For many job candidates, interviews are one of the most nerve-wracking experiences they will face. It’s not surprising, since there is often a lot on the line: the job of their dreams, the ability to make their next mortgage/rent payment, or regaining a lost sense of self-esteem. With so much at stake, some candidates are doing some creative and crazy things to make sure they’re not forgotten.
CareerBuilder just released its annual survey of the most outrageous interview mistakes candidates have made, according to more than 2,000 hiring managers and HR professionals nationwide.
These are some of the most unusual tactics job seekers used to stand out – but not always for the right reasons:
- Candidate had a priest contact the hiring manager and ask for the candidate to be hired.
- Candidate bought a first class upgrade to sit next to the hiring manager on a transatlantic flight.
- During the month of October, a candidate came dressed in a costume for Halloween.
- Candidate’s wife made homemade lavender soap bars for the hiring manager as a thank you for taking the time to interview the candidate.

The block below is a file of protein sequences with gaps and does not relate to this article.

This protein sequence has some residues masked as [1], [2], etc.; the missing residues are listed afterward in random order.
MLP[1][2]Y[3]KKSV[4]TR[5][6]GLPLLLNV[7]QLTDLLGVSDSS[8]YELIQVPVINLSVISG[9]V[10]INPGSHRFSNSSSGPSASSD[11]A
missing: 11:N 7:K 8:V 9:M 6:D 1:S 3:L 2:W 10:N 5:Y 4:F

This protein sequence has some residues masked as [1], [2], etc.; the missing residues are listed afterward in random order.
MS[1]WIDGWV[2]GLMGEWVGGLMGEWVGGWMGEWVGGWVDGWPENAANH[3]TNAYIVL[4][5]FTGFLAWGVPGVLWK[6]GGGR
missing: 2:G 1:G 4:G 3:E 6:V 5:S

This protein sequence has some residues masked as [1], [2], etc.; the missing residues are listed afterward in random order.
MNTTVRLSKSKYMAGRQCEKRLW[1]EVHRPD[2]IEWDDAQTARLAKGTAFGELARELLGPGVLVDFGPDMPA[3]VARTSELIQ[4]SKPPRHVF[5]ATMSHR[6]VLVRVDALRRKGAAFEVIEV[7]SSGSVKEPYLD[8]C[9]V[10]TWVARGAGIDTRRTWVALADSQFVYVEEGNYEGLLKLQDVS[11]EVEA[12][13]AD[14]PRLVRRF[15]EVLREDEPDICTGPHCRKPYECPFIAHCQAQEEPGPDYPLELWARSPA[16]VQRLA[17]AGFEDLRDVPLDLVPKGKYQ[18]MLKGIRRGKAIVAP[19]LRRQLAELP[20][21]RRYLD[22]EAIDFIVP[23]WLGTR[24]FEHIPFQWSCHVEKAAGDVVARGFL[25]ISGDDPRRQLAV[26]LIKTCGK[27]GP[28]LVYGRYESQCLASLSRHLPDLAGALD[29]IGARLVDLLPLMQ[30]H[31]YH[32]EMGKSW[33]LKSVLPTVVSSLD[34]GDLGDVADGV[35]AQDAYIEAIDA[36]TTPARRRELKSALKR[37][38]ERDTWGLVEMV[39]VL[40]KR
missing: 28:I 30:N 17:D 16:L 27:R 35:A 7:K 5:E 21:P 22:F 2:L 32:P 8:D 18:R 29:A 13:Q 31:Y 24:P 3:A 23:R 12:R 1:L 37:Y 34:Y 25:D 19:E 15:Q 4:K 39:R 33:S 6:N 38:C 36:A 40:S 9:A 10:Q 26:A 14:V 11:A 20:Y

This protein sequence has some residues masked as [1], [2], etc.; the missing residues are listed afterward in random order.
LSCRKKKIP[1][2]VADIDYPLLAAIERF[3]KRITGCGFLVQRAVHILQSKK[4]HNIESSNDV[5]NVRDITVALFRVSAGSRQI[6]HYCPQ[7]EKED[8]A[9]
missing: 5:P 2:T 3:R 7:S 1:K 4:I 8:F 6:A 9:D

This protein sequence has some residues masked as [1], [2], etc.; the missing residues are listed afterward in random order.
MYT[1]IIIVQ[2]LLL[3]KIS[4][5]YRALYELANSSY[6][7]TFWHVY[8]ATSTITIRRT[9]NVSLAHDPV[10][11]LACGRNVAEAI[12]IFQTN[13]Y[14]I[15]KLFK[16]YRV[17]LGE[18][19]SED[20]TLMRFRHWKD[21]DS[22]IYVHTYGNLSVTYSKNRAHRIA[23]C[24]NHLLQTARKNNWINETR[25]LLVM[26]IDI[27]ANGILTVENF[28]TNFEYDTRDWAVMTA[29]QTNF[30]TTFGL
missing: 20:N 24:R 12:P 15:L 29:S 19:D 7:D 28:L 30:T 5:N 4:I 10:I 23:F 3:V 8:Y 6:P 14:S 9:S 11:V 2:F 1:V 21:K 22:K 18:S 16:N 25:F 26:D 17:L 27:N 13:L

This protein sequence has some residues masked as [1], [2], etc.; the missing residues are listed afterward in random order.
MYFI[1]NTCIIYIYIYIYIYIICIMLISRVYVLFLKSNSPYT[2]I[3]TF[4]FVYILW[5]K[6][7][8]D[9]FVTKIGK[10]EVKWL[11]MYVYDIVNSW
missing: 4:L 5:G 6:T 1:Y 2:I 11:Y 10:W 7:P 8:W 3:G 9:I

- Candidate asked the hiring manager to share an ice cream cone.
- Candidate sent a pair of embroidered socks with a note saying he would “knock the company’s socks off” if hired.
- Candidate showed up in his camp counselor attire with some of the children from the camp he worked for to show his leadership capabilities.
- Candidate sent a shoe with a flower in it as a thank you after the interview. The note said: “Trying to get my foot in the door.”
- Candidate mailed the hiring manager money in an envelope.
- Candidate arrived to the interview in a white limo, an hour early, dressed in a three-piece suit. The position was middle-wage and had a required dress code of khakis, company button-down and black shoes.
- Candidate kissed the hiring manager.
- Candidate gave the hiring manager a book on a subject he knew she enjoyed.
- Candidate wore a tie that had the name of the company he was interviewing with on it.
Maybe these candidates are nervous or think hiring managers would appreciate honesty — or maybe they just have no boundaries. Whatever the reason, their tactics aren’t recommended.